The McIninch Art Gallery held an artist talk and reception for its newest exhibit, “Cannot Be Determined in Advance” by the artist Debra Weisberg on Thursday, February 23. “Cannot Be Determined in Advance” is an installation exhibit that makes use of the entire gallery space.  

Weisberg crafted a sweeping sculptural landscape out of wire dipped in pulp and torn black rice paper. In addition to the visual nature of the sculpture, the composer Ken Field created original music that plays on a loop in the gallery for the duration of the exhibition.  

“I think it’s going to expand their ideas of what happens in a gallery space,” Weisberg said about her exhibit. “It combines sound, theatre and sculpture installation into an environment that will hopefully heighten their senses.”  

In addition to the exhibit using the gallery space in an entirely different way than previous exhibits, the very nature of Weinberg’s art is incredibly abstract and open to the viewer’s interpretation. “This is a huge departure from the more traditional exhibits that we do,” said Deborah Disston, director of the McIninch Art Gallery. “It’s very different for a student to be able to walk into the space and ask what it means and to be told it doesn’t mean anything, that it’s whatever you want it to mean. And I think honestly that’s the essence of all art forms anyway.”  

The music that will accompany “Cannot Be Determined in Advance” will loop in the background of the exhibit during the gallery’s hours of operation. The music is unique in the fact that it exists as two asynchronous tracks. This means that no matter when someone goes into the gallery, the music will always be slightly different. “It’s something you have to sit and listen to for awhile because, as I said, things change,” Fields said. “The two different loops shift in respect to each other. If you stay for half an hour you’ll hear some things that are the same but will combine in different ways.”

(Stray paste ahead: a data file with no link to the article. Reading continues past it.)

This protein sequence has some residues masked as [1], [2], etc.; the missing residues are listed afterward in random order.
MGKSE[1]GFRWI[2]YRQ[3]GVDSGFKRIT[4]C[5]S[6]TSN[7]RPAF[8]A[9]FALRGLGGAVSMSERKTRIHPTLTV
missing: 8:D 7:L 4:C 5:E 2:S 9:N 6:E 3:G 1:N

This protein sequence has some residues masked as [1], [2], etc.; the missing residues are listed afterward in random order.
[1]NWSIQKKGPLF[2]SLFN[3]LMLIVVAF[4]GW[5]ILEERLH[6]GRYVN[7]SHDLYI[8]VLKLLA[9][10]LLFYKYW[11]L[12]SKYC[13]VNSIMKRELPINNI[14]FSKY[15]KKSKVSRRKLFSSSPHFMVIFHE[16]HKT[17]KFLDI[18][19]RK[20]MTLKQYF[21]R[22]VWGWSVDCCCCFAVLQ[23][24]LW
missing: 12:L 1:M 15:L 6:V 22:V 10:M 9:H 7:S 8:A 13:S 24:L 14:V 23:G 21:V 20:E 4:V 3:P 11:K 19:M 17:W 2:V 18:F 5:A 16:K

Senior James Cowin was entranced by the abstract nature of the new exhibit. “I spent a lot of last semester learning about abstraction so it’s all about getting in there and opening your mind to what you’re seeing,” Cowin said. “It’s like when you listen to a piece of classical music and you don’t expect anything like a story from it, you just kind of listen and enjoy.”  

The exhibit will be up until Sunday, April 2 and students are encouraged to stop by and experience Weisberg’s work for themselves.  

“You can just walk in there and appreciate it,” Disston said. “Or not appreciate it! That’s fine too. I think having a visceral response to things is important too. If you are repelled, that is a visceral response that is just as important as being attracted to something. Both those reactions are triggered by something deep inside of you.” 

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